thanks for response.

    somewhere you had asked for explaining further as to what is balanced food .

    but i had skipped and thought i would answer elsewhere later.

    here it is.

    balanced food is

    considered the food that contains

    all the nutrients necessary for the body.

    neither more nor less.

    for example if for

    repair work body needs only 30 grams of proteins ,

    feed 30 grams proteins only.

    if for cell wall synthesis ,repair again, give only that much of fats.these things will have great variations

    because the body is no doubt made for

    Darwin's survival of the fittest,.

    exploiting these survival routes is then not the right path except for some superstitious person who thinks medicine is worse in comparison to rearrangements of diet.unscientific.

    your oft quoted hunter gatherer theory in turn cannot stand the gene theories and evolution of Darwin and/or Lamarck

    nutrition is the longest chapter in any book on diabetes..

    good luck

  • Read about

    "The expensive-tissue hypothesis"


    "Leslie Aiello's theory."

    This also proves that humans are not "vegetarians".

    This will add a new dimension to your somewhat extensive knowledge in anthropology.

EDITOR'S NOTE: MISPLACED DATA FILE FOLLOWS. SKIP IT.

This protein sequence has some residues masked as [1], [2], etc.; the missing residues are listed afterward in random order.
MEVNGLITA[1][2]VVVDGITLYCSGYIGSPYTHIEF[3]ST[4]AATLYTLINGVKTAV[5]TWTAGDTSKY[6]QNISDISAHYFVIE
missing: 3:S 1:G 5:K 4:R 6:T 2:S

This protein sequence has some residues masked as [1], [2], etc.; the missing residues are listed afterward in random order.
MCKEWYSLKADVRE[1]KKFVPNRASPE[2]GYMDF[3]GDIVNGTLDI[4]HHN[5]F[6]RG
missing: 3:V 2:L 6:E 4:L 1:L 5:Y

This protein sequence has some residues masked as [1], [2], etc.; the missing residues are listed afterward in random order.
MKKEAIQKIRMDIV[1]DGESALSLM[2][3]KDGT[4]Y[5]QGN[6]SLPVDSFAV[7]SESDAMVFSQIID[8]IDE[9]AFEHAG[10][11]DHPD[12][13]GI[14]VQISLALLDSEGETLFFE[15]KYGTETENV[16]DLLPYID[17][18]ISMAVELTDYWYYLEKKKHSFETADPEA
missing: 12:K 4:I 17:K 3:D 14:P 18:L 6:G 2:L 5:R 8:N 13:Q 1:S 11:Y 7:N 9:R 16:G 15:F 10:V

• As Meetu77 eludes, there is plenty that has been written on the expensive tissue hypothesis.

    It's not at all in contradiction to your anthropological learnings; essentially our guts have shortened in proportion to other great apes, therefore the food we evolved eating was more calorie dense/needed less digestion. This allowed increase brain development, which is a very energy demanding tissue.

    With regard to protein, you're right it is about having the right amount that you use/need. 30g does seem a little low, with the Reference Intake for the UK 45g for a woman, and 56g for a man I believe, but let's face it most people are not going to be that precise. What's important is that we get sufficient, and not too much.

  • dear concerned,

    first of all i don't read the responses of meetu and some other persons.

    i will not elaborate but

    i gave a format for anyone who wants me to read their response.

    1]about an year and a half back i told a person medfree ,not to fling a web link , a research paper on to me.url.

    if he wanted me to read,

    then the relevant part in the article or link has to be quoted first ,

    and the url presented for clarification.this is the standard practice in text books and my practice as well.

    simply to go somewhere and produce a website --who has time to read an entire research paper.?

    he himself could not understand it - he did not have the necessary substrate knowledge to follow such research papers.just show. i have an impatience for anyone who claims phd with out bsc-

    2]scientific arguments are to be presented in the form of a geometrical theorem.not as a politician's rhetoric.

    you just see my replies .all are arguments constructed by me.

    not asking to read some web link.

    he violated both the protocols and i dropped out of reading his responses.[ the protocols of scientific people]

    the same applies to all.

    coming to u again:

    "This allowed increase brain development, which is a very energy demanding tissue."

    evolution doesn't take place like that.

    in order to evolve our genes have to alter.

    they do not alter the Lamarckian way--it was a hypothesis once upon a time.